Effects of three morphometric features of roots on soil water flow behavior in three sites in China

Effects of three morphometric features of roots on soil water flow behavior in three sites in China Soil physical properties, infiltrability, and water flow behavior are closely associated with root morphology. In this study, dye tracer experiments were conducted in the field to assess the effects of roots with various morphometric features on soil water flow behavior and soil infiltrability. Preferential flow is the dominant type of water flow in the three study sites (Minqin, Dongtai, and Mengla). The presence of roots caused noncapillary porosity and saturated hydraulic conductivity to increase by 26% and 252% in the Minqin, 92% and 93% in the Dongtai, and 234% and 96% in the Mengla, respectively, relative to that in in soils without roots. The various morphometric features of roots affect water flow behavior in soil. The fibrous roots of maize induced water to flow and distribute evenly throughout the plough layer of the study site in Minqin. Furrows and ridges in this site exhibited different soil physical and hydrological properties. Furrows could store higher amounts of water than ridges, thereby increasing the likelihood of water absorption by plants. In Dongtai, ponding and surface runoff occurred when water infiltration was inhibited by the mud layer, which exhibited a high soil bulk density value of 1.43 g cm−3 and a low saturated hydraulic conductivity value of 1.67 × 10−5 cm s−1. These phenomena were not observed in plots the smooth roots of Spartina alterniflora penetrated the mud layer. In this site, preferential flow and lateral flow, which is triggered by the sandy loam layer, are important for water discharge from the beach to the ocean. In Mengla, water flowed evenly on hard soil, which exhibited a high bulk density value of 1.43 g cm−3. The fine roots of rubber could guide water infiltration into deep soil layers (73.54 cm), thereby redistributing water to the root zones of rubber trees. Therefore, our findings indicated that water infiltration behavior, which is crucial for water distribution, is affected by the various morphometric features of roots. http://www.deepdyve.com/assets/images/DeepDyve-Logo-lg.png Geoderma Elsevier

Effects of three morphometric features of roots on soil water flow behavior in three sites in China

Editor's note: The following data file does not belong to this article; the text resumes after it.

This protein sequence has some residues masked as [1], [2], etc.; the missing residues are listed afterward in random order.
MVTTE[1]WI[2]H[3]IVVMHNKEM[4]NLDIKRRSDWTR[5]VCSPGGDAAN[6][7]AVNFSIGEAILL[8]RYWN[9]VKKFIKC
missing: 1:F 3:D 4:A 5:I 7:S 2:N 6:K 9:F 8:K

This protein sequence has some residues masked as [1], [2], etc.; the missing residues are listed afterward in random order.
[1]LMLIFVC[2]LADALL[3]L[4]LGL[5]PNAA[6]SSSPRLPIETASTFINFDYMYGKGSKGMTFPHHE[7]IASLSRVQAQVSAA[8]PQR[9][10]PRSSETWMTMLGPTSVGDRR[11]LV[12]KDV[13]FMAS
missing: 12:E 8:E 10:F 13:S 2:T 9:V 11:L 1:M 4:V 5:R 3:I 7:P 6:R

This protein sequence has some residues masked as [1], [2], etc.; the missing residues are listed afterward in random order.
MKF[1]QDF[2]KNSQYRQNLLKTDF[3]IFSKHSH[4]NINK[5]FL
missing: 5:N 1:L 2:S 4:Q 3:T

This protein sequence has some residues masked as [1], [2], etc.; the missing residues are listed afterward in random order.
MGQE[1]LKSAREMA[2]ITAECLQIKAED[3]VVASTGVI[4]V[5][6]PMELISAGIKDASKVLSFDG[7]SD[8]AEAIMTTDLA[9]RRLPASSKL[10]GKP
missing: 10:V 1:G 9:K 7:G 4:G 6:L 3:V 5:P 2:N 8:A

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Publisher
Elsevier
Copyright
Copyright © 2018 Elsevier B.V.
ISSN
0016-7061
eISSN
1872-6259
D.O.I.
10.1016/j.geoderma.2018.01.035
Publisher site
See Article on Publisher Site

Abstract

Soil physical properties, infiltrability, and water flow behavior are closely associated with root morphology. In this study, dye tracer experiments were conducted in the field to assess the effects of roots with various morphometric features on soil water flow behavior and soil infiltrability. Preferential flow is the dominant type of water flow in the three study sites (Minqin, Dongtai, and Mengla). The presence of roots caused noncapillary porosity and saturated hydraulic conductivity to increase by 26% and 252% in the Minqin, 92% and 93% in the Dongtai, and 234% and 96% in the Mengla, respectively, relative to that in in soils without roots. The various morphometric features of roots affect water flow behavior in soil. The fibrous roots of maize induced water to flow and distribute evenly throughout the plough layer of the study site in Minqin. Furrows and ridges in this site exhibited different soil physical and hydrological properties. Furrows could store higher amounts of water than ridges, thereby increasing the likelihood of water absorption by plants. In Dongtai, ponding and surface runoff occurred when water infiltration was inhibited by the mud layer, which exhibited a high soil bulk density value of 1.43 g cm−3 and a low saturated hydraulic conductivity value of 1.67 × 10−5 cm s−1. These phenomena were not observed in plots the smooth roots of Spartina alterniflora penetrated the mud layer. In this site, preferential flow and lateral flow, which is triggered by the sandy loam layer, are important for water discharge from the beach to the ocean. In Mengla, water flowed evenly on hard soil, which exhibited a high bulk density value of 1.43 g cm−3. The fine roots of rubber could guide water infiltration into deep soil layers (73.54 cm), thereby redistributing water to the root zones of rubber trees. Therefore, our findings indicated that water infiltration behavior, which is crucial for water distribution, is affected by the various morphometric features of roots.

Journal

GeodermaElsevier

Published: Jun 15, 2018

References

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